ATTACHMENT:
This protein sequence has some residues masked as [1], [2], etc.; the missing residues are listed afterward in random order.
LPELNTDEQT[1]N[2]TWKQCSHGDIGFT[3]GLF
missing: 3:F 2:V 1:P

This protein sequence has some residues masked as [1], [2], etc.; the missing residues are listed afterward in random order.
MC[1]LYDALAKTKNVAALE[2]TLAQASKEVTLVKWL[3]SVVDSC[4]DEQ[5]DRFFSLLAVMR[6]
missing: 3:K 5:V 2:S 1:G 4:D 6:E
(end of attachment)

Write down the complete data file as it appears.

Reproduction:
This protein sequence has some residues masked as [1], [2], etc.; the missing residues are listed afterward in random order.
LPELNTDEQT[1]N[2]TWKQCSHGDIGFT[3]GLF
missing: 3:F 2:V 1:P

This protein sequence has some residues masked as [1], [2], etc.; the missing residues are listed afterward in random order.
MC[1]LYDALAKTKNVAALE[2]TLAQASKEVTLVKWL[3]SVVDSC[4]DEQ[5]DRFFSLLAVMR[6]
missing: 3:K 5:V 2:S 1:G 4:D 6:E